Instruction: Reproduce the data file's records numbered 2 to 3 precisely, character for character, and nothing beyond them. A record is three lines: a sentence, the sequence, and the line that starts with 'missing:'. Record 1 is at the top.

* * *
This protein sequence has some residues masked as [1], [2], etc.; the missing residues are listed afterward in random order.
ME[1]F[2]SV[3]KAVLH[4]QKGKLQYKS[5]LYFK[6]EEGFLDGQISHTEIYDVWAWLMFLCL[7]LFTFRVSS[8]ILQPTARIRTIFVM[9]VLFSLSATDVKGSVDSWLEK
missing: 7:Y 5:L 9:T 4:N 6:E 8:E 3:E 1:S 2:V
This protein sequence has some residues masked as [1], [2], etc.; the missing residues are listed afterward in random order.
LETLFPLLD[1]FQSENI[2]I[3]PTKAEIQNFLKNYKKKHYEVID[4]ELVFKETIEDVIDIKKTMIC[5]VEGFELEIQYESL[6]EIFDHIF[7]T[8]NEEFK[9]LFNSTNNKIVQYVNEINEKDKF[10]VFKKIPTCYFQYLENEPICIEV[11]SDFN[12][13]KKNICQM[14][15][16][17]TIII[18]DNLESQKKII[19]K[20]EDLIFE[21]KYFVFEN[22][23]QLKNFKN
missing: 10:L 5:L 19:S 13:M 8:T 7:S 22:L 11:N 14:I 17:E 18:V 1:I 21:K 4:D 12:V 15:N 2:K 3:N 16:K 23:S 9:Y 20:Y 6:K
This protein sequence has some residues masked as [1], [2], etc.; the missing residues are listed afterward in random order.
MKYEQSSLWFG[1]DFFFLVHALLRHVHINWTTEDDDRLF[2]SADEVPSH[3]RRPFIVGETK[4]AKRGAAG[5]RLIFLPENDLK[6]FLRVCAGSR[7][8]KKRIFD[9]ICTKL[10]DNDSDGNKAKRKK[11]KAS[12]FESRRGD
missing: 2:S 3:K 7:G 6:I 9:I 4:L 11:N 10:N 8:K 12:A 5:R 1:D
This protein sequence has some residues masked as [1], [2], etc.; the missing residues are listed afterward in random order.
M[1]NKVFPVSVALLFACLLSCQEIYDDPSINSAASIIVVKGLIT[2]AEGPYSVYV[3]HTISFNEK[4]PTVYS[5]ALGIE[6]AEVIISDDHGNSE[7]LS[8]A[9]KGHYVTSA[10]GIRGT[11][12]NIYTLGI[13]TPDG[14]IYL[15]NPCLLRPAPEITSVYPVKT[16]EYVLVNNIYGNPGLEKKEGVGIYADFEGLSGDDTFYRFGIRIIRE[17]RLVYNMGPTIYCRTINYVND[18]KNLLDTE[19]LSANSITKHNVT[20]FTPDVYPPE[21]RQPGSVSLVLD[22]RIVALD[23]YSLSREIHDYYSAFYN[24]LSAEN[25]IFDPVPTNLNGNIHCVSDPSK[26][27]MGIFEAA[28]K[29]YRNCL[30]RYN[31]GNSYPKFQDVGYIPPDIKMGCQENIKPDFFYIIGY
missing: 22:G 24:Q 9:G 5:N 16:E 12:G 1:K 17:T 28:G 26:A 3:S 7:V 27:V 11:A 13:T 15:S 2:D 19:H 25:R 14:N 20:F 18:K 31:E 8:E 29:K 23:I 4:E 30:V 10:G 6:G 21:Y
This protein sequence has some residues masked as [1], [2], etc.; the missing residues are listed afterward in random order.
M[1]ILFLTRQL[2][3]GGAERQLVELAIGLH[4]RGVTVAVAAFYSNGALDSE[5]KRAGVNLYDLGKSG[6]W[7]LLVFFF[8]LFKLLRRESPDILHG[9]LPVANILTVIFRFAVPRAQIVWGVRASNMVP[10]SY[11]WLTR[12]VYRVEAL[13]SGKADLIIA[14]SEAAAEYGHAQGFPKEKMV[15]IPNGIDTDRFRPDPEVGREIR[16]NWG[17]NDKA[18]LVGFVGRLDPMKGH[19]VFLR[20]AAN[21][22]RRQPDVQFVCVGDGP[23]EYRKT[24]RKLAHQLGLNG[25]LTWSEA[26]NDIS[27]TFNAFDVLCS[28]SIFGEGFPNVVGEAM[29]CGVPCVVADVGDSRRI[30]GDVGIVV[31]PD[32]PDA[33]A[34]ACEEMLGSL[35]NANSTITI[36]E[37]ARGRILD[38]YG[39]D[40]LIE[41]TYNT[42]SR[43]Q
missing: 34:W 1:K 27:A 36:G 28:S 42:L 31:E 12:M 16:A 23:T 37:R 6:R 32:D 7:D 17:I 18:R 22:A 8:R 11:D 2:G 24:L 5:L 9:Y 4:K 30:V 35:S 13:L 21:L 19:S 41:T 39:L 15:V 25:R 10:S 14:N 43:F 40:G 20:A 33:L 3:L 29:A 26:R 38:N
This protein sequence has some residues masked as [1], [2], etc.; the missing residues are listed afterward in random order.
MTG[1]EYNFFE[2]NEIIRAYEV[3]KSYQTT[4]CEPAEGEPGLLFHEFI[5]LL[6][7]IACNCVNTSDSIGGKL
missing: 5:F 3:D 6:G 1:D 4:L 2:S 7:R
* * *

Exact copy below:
This protein sequence has some residues masked as [1], [2], etc.; the missing residues are listed afterward in random order.
LETLFPLLD[1]FQSENI[2]I[3]PTKAEIQNFLKNYKKKHYEVID[4]ELVFKETIEDVIDIKKTMIC[5]VEGFELEIQYESL[6]EIFDHIF[7]T[8]NEEFK[9]LFNSTNNKIVQYVNEINEKDKF[10]VFKKIPTCYFQYLENEPICIEV[11]SDFN[12][13]KKNICQM[14][15][16][17]TIII[18]DNLESQKKII[19]K[20]EDLIFE[21]KYFVFEN[22][23]QLKNFKN
missing: 10:L 5:L 19:S 13:M 8:T 7:S 22:L 11:N 14:I 17:E 18:V 1:I 21:K 4:D 12:V 15:N 2:K 3:N 16:K 23:S 9:Y 20:Y 6:K
This protein sequence has some residues masked as [1], [2], etc.; the missing residues are listed afterward in random order.
MKYEQSSLWFG[1]DFFFLVHALLRHVHINWTTEDDDRLF[2]SADEVPSH[3]RRPFIVGETK[4]AKRGAAG[5]RLIFLPENDLK[6]FLRVCAGSR[7][8]KKRIFD[9]ICTKL[10]DNDSDGNKAKRKK[11]KAS[12]FESRRGD
missing: 2:S 3:K 7:G 6:I 9:I 4:L 11:N 10:N 8:K 12:A 5:R 1:D